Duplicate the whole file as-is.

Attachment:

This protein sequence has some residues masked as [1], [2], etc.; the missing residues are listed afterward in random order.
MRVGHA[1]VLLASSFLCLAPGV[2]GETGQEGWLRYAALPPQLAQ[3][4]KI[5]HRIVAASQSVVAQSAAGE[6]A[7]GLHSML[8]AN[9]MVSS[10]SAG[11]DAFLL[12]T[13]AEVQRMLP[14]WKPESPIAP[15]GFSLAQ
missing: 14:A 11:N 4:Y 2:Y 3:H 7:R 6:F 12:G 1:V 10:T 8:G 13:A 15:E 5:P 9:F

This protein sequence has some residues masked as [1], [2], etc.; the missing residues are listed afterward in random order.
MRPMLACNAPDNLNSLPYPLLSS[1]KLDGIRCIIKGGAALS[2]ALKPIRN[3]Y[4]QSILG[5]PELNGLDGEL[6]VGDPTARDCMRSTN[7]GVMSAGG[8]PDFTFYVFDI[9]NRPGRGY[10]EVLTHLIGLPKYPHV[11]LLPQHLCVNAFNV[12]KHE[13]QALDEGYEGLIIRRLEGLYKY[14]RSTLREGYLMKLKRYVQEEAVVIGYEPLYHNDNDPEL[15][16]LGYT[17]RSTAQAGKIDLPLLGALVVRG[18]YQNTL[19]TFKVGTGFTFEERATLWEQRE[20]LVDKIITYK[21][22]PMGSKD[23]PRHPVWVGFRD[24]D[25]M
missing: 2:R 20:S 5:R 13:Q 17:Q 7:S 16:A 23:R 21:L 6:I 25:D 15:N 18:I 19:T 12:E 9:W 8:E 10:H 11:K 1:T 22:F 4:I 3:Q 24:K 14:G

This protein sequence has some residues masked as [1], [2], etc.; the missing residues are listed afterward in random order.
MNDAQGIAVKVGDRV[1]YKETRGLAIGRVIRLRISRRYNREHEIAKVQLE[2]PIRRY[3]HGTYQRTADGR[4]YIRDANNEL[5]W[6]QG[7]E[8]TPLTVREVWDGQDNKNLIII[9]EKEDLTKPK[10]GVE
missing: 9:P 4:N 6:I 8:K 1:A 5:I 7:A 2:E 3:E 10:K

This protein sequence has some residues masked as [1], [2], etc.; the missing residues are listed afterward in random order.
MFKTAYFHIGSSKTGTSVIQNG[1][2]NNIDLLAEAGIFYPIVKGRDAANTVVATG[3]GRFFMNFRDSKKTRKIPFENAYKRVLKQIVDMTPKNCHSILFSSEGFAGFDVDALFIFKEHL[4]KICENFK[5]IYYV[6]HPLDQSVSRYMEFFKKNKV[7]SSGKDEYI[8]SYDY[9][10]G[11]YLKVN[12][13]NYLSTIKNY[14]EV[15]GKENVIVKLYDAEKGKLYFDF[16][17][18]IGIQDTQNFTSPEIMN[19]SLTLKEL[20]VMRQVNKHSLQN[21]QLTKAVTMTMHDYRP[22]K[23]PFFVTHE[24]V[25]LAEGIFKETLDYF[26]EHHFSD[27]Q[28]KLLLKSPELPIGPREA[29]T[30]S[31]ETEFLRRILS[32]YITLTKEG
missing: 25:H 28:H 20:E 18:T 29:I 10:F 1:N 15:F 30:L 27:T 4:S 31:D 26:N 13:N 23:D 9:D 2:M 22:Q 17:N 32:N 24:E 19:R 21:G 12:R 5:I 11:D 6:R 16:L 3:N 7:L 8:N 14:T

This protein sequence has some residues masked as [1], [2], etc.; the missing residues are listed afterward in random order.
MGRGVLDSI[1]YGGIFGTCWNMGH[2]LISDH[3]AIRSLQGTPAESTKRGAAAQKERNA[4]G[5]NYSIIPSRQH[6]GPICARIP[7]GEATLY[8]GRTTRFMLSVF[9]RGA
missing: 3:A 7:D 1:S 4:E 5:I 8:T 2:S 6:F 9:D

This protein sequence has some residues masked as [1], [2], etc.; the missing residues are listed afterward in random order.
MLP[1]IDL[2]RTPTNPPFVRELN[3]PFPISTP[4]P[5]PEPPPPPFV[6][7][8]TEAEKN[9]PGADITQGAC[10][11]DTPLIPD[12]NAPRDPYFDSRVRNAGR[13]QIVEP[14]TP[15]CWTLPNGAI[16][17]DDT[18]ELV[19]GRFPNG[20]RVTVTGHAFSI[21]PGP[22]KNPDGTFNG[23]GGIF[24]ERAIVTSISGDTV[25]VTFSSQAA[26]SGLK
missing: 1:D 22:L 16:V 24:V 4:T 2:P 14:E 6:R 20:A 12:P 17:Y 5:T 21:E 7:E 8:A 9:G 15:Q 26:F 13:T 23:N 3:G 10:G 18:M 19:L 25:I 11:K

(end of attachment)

This protein sequence has some residues masked as [1], [2], etc.; the missing residues are listed afterward in random order.
MRVGHA[1]VLLASSFLCLAPGV[2]GETGQEGWLRYAALPPQLAQ[3][4]KI[5]HRIVAASQSVVAQSAAGE[6]A[7]GLHSML[8]AN[9]MVSS[10]SAG[11]DAFLL[12]T[13]AEVQRMLP[14]WKPESPIAP[15]GFSLAQ
missing: 14:A 11:N 4:Y 2:Y 3:H 7:R 6:F 12:G 1:V 10:T 8:G 13:A 15:E 5:P 9:F

This protein sequence has some residues masked as [1], [2], etc.; the missing residues are listed afterward in random order.
MRPMLACNAPDNLNSLPYPLLSS[1]KLDGIRCIIKGGAALS[2]ALKPIRN[3]Y[4]QSILG[5]PELNGLDGEL[6]VGDPTARDCMRSTN[7]GVMSAGG[8]PDFTFYVFDI[9]NRPGRGY[10]EVLTHLIGLPKYPHV[11]LLPQHLCVNAFNV[12]KHE[13]QALDEGYEGLIIRRLEGLYKY[14]RSTLREGYLMKLKRYVQEEAVVIGYEPLYHNDNDPEL[15][16]LGYT[17]RSTAQAGKIDLPLLGALVVRG[18]YQNTL[19]TFKVGTGFTFEERATLWEQRE[20]LVDKIITYK[21][22]PMGSKD[23]PRHPVWVGFRD[24]D[25]M
missing: 2:R 20:S 5:R 13:Q 17:Q 7:S 16:A 23:R 21:L 6:I 25:D 15:N 18:I 19:T 12:E 9:W 8:E 10:H 11:K 1:T 22:F 4:I 3:Q 24:K 14:G

This protein sequence has some residues masked as [1], [2], etc.; the missing residues are listed afterward in random order.
MNDAQGIAVKVGDRV[1]YKETRGLAIGRVIRLRISRRYNREHEIAKVQLE[2]PIRRY[3]HGTYQRTADGR[4]YIRDANNEL[5]W[6]QG[7]E[8]TPLTVREVWDGQDNKNLIII[9]EKEDLTKPK[10]GVE
missing: 9:P 4:N 6:I 8:K 1:A 5:I 7:A 2:E 3:E 10:K

This protein sequence has some residues masked as [1], [2], etc.; the missing residues are listed afterward in random order.
MFKTAYFHIGSSKTGTSVIQNG[1][2]NNIDLLAEAGIFYPIVKGRDAANTVVATG[3]GRFFMNFRDSKKTRKIPFENAYKRVLKQIVDMTPKNCHSILFSSEGFAGFDVDALFIFKEHL[4]KICENFK[5]IYYV[6]HPLDQSVSRYMEFFKKNKV[7]SSGKDEYI[8]SYDY[9][10]G[11]YLKVN[12][13]NYLSTIKNY[14]EV[15]GKENVIVKLYDAEKGKLYFDF[16][17][18]IGIQDTQNFTSPEIMN[19]SLTLKEL[20]VMRQVNKHSLQN[21]QLTKAVTMTMHDYRP[22]K[23]PFFVTHE[24]V[25]LAEGIFKETLDYF[26]EHHFSD[27]Q[28]KLLLKSPELPIGPREA[29]T[30]S[31]ETEFLRRILS[32]YITLTKEG
missing: 25:H 28:H 20:E 18:T 29:I 10:F 1:N 15:F 30:L 27:T 4:S 31:D 26:N 13:N 23:D 9:D 2:M 22:Q 17:N 32:N 24:E 19:R 21:G 12:R 5:I 11:D 6:R 16:L 3:N 7:L 8:N 14:T

This protein sequence has some residues masked as [1], [2], etc.; the missing residues are listed afterward in random order.
MGRGVLDSI[1]YGGIFGTCWNMGH[2]LISDH[3]AIRSLQGTPAESTKRGAAAQKERNA[4]G[5]NYSIIPSRQH[6]GPICARIP[7]GEATLY[8]GRTTRFMLSVF[9]RGA
missing: 3:A 7:D 1:S 4:E 5:I 8:T 2:S 6:F 9:D

This protein sequence has some residues masked as [1], [2], etc.; the missing residues are listed afterward in random order.
MLP[1]IDL[2]RTPTNPPFVRELN[3]PFPISTP[4]P[5]PEPPPPPFV[6][7][8]TEAEKN[9]PGADITQGAC[10][11]DTPLIPD[12]NAPRDPYFDSRVRNAGR[13]QIVEP[14]TP[15]CWTLPNGAI[16][17]DDT[18]ELV[19]GRFPNG[20]RVTVTGHAFSI[21]PGP[22]KNPDGTFNG[23]GGIF[24]ERAIVTSISGDTV[25]VTFSSQAA[26]SGLK
missing: 1:D 22:L 16:V 24:V 4:T 2:P 14:E 6:R 20:A 12:P 17:Y 5:T 21:E 7:E 8:A 9:G 15:Q 26:F 13:T 23:N 3:G 10:G 18:M 19:L 25:I 11:K